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10th Arctic Council Ministerial meeting: a preview

A preview of the upcoming Arctic Council Ministerial meeting, taking place on 11 May 2017 in Fairbanks, Alaska.

On 11 May 2017, the Foreign Ministers of the eight Arctic States will convene, together with delegations from the Council's indigenous Permanent Participant organizations, for the tenth biennial Arctic Council Ministerial meeting. The event will be held in the John A. Carlson Community Activity Center of Fairbanks, Alaska.

The Chairmanship of the Arctic Council rotates every two years. At the last Ministerial meeting, held in Iqaluit, Nunavut, April 24, 2015, the United States took over from Canada. At the meeting in Fairbanks, the Chairmanship of the Arctic Council will pass from the United States to Finland.

The meeting will be streamed live on the website of the U.S. Department of State and on the Arctic Council’s website. To keep apprised of ongoing updates, consider following @USArctic and @ArcticCouncil on Twitter.

The U.S. Chairmanship theme “One Arctic: Shared Opportunities, Challenges and Responsibilities” is reflected in much of the work completed by the Arctic Council’s six Working Groups and Task Forces during the U.S. Chairmanship. Some examples of this work are below.

  • The third binding agreement negotiated under the auspices of the Arctic Council, the “Agreement on Enhancing International Arctic Scientific Cooperation” will be signed by Ministers of the Arctic States. The agreement addresses such issues as: entry and exit of persons, equipment, and material; access to research infrastructure and facilities; access to research areas; and education, career development, and training opportunities for students and early-career scientists.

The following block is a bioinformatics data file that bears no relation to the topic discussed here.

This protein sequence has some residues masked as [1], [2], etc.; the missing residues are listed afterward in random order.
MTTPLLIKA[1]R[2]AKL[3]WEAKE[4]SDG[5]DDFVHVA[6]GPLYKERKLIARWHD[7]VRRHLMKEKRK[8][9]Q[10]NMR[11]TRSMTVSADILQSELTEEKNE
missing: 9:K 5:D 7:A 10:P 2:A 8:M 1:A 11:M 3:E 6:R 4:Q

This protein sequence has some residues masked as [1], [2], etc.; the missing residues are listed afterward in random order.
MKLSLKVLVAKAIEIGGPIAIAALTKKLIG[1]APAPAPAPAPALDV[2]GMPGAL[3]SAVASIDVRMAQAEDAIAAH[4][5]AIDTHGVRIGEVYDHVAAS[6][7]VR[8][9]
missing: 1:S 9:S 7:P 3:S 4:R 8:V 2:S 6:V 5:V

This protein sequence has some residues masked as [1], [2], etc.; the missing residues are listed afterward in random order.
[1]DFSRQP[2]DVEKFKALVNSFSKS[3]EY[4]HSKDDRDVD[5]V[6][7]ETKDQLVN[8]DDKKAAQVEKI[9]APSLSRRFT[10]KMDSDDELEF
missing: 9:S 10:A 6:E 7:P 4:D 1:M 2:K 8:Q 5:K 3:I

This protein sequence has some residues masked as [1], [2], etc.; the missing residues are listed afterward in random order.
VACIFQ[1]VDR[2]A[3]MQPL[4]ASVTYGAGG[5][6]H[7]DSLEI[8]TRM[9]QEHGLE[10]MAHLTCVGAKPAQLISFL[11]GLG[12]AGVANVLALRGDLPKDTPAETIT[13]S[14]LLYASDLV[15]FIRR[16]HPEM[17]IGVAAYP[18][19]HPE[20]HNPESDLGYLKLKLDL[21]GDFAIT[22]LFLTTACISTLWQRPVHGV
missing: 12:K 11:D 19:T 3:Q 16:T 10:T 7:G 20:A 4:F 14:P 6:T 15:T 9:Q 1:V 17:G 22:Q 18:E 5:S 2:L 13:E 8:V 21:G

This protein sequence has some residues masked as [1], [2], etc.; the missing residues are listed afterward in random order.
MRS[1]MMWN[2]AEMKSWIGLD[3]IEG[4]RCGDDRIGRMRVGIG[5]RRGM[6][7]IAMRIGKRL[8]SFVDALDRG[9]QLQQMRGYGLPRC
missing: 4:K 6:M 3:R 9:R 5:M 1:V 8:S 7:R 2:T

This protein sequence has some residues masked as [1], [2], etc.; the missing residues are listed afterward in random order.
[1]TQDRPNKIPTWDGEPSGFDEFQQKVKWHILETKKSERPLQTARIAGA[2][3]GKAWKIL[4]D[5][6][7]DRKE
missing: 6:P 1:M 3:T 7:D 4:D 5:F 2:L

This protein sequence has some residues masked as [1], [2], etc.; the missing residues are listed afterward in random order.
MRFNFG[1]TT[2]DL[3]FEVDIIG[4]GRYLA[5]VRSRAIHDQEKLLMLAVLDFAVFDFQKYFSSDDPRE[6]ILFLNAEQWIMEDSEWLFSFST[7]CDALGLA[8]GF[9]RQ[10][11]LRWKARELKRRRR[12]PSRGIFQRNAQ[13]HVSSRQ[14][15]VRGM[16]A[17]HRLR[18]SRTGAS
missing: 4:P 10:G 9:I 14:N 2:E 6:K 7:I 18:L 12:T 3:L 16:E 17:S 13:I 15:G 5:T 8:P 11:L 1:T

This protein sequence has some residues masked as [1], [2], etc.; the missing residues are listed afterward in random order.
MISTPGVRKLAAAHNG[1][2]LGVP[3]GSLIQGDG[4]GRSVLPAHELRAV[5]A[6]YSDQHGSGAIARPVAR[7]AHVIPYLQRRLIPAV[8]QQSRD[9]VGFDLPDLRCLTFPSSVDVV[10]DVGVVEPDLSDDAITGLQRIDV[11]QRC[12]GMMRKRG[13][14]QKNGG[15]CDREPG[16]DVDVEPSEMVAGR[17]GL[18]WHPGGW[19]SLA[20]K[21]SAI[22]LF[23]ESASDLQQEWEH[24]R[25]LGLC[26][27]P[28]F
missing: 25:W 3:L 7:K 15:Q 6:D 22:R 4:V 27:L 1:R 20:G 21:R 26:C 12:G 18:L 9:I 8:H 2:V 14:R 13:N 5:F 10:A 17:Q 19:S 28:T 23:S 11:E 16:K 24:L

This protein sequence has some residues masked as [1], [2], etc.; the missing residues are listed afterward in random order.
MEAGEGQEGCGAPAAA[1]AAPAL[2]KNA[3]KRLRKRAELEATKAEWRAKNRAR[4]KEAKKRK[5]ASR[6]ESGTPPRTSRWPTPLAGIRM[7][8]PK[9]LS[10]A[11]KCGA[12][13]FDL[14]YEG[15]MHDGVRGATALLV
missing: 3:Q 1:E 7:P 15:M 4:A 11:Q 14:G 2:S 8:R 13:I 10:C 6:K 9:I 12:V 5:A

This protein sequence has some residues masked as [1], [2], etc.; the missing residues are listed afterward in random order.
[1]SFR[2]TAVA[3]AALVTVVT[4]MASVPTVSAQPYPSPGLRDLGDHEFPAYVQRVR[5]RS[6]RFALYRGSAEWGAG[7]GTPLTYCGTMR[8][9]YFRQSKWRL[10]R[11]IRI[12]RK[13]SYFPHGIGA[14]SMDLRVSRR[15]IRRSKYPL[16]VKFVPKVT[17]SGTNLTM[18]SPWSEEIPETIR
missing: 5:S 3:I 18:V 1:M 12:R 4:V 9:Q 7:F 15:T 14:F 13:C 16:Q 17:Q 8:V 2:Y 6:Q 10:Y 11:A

• The TFTIA (Task Force on Telecommunications Infrastructure in the Arctic) will present the report “Telecommunications Infrastructure in the Arctic: A circumpolar assessment”. The report assesses the available telecommunications infrastructure in the Arctic and the present-day needs of users living, working, or traveling in the Arctic.
  • With the Circumpolar Local Environmental Observer Network (CLEO), Working Group ACAP (the Arctic Contaminants Action Program) aims to create an observation community among remote, disparate Arctic communities that helps local observers report unusual health, climate, and environmental anomalies.
  • At the international conference on Arctic science held 24-27 April 2017 in Reston, Virginia, U.S.A., Working Group AMAP (the Arctic Monitoring and Assessment Programme) released the “Snow, Water, Ice and Permafrost in the Arctic” (SWIPA) report. The report’s findings strongly indicate that the Arctic Ocean could be largely free of sea ice in summer in only two decades, and that low-end projections of global sea level rise are underestimated.
  • Working Group CAFF (the Conservation of Arctic Flora and Fauna) will present the “State of the Arctic Marine Biodiversity” (SAMBR) report. The SAMBR is a synthesis of the state of knowledge about biodiversity in Arctic marine ecosystems, detectable changes, and important gaps in our ability to assess state and trends in biodiversity. It provides an important first step to identify knowledge gaps in circumpolar biodiversity monitoring efforts.
  • Linked to the framework plan on oil pollution prevention that was adopted at the Iqaluit Ministerial meeting in 2015, Working Group EPPR (Emergency Prevention, Preparedness and Response) is introducing the report “Standardization as a tool for prevention of oil spills in the Arctic”.
  • Working Group PAME (Protection of the Arctic Marine Environment) will present the project Marine Protected Areas (MPA) Network Toolbox: Area-based conservation measures and ecological connectivity. This project aims to inform decision-makers, practitioners, indigenous people, and stakeholders involved in developing MPA networks and ecosystem-based management in the marine Arctic.
  • SDWG (the Sustainable Development Working Group) has carried out a series of health-related projects aimed at improving the health and mental wellness of indigenous and Arctic communities.

These deliverables are just a few among the many that will be presented for Ministerial review and approval at the meeting in Fairbanks.


Yoon Nam, U.S. Department of State
+1 202 294 2545

Tom Fries, Arctic Council Secretariat
+47 911 20 370